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Drowning in Coronavirus Research, Part 81

By September 3, 2020Commentary

Yesterday was a huge research drop day.  I think the people running the pre-print servers get backlogged and then have a massive release.  So I will break this into a couple of posts.

A couple of articles on whether the lockdowns made any sense.  The estimable Wall Street Journal, the last real bastion of any pretense at objective, fact-based journalism, carries an op-ed from a data analyst, who describes the results of an analysis of lockdowns on a state by state basis.  (WSJ Article)   The authors used actual mobility data and compared that with a state’s cases.  They found no benefit of the lockdowns in reducing cases, in fact a weak correlation with increased cases.  They did a further analysis of the effect of reopenings and found that those were not associated with increased cases.  They cited other studies with the same findings.

A website that I have not heard of also did a study of lockdowns.  Buyer beware.  (Revolver Study)  The study claims that the lockdowns have resulted in ten times the number of years of life lost compared to the virus.  Now I actually agree that the deaths resulting from the mitigation actions are “worse” deaths, because they are of younger people who had longer to live.  Three pretty credentialed statisticians and economists did the work, relying on some standard estimates of what happens when you visit the kind of carnage we have on an economy.  The researchers estimate that almost 19 million life-years would be lost due to the lockdowns, compared to at most 750,000 from coronavirus.  It is actually somewhat credible work.

The lockdowns were kind of a standard approach to a widespread epidemic, right?  Absolutely wrong, they are unprecedented and strongly advised against by a variety of experts for many years.  I have posted on this before, but it is such a good source.  The group that the government asked to look at potential responses to a pandemic in 2006 from a national security perspective very strongly advised against any widespread lockdown, saying it would be futile and extremely damaging.  So much good, common sense that should have been listened to in this epidemic, including warning about over-reliance on models.  Here is a nice quote:  “The negative consequences of large-scale quarantine are so extreme….that this mitigation measure should be eliminated from serious consideration.”   Yet that is what we did, even in regard to people who had no reasonable likelihood of being infected.  Oh, and did I mention that they pooh-poohed masks.  (Nat. Sec. Study)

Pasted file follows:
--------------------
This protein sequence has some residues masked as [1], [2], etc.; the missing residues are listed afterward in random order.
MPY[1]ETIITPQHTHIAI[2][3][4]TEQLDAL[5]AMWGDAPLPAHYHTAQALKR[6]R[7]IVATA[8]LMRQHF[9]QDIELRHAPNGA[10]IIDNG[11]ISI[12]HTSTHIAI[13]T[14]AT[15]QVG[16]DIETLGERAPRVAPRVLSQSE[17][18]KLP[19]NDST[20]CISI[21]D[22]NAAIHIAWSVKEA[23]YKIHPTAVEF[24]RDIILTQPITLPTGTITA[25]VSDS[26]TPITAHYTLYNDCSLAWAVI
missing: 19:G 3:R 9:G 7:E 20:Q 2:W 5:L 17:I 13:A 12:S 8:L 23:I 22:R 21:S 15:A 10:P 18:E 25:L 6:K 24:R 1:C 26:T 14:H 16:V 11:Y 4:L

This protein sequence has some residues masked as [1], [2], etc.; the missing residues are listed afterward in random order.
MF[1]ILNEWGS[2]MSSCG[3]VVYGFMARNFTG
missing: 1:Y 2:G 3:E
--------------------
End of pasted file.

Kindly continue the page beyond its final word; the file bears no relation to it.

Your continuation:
This is a study on infection fatality rates in people over the age of 12.  (Annals Study)   The study was based on a statewide antibody survey done in Indiana, in an attempt to solve the problem of undetected infections.  Nursing home deaths were excluded, to give rates for the general population.  The overall rate was .26%.  Note that if children under 12 were included, it would be lower.  For those under 40, the case fatality rate was .01%.  For those over 60, it was 1.71%.  Just another example of how bifurcated this epidemic is.

And speaking of antibody surveys, this editorial in the British Medical Journal repeats what others have cautioned about–the surveys may be missing people who were infected because they are only testing blood, not mucus tissues in the upper airway where antibodies may be present as a result of milder infections.  And T cell presence also should be evaluated.  (BMJ Editorial)

And more papers focusing on the bad health effects of lockdowns are piling up.  This one evaluated cardiovascular disease effects.  (Medrxiv Paper)   The authors examined hospitalizations and deaths in the UK.  There was a sharp decline in the expected number, based on prior years’ experience, of hospitalizations for cardiac disease and almost double the number of expected deaths.  The researchers attribute this to overwhelmed hospitals, but it is more likely due to people being terrorized to the point of avoiding care.

This study looked at the impact on cancer care.  (Medrxiv Paper)   Researchers in India found a very substantial decline in the number of outpatient visits for cancer care and in the number of people receiving chemotherapy infusions.

This paper looked more generally at the issue of  “unreported” CV deaths.  They postulated that there seemed to be a decrease in reported deaths for certain causes and that these might actually be coronavirus deaths.   (Medrxiv Paper)    The paper has an extended examination of CDC data and an analysis of what may be going on, but the authors seem to have an assumption that all changes are due to the presence of CV-19, not changes in care-seeking behavior.

And this paper also looked at the topic of excess deaths, doing a county level assessment.  (Medrxiv Paper)   The researchers also compared historical death patterns with current year ones.  They found that around 20% of excess deaths were due to causes other than CV-19 and seemed to occur more among disadvantaged populations.  The level of excess deaths not ascribed to CV-19 was higher in counties with more CV-19 deaths.

This study from Japan looked at whether the epidemic appeared to have an effect on suicide rates.  (Medrxiv Paper)   The researchers found that suicide rates in Japan actually declined during the epidemic, particularly among working age males, which they attribute to less work stress.




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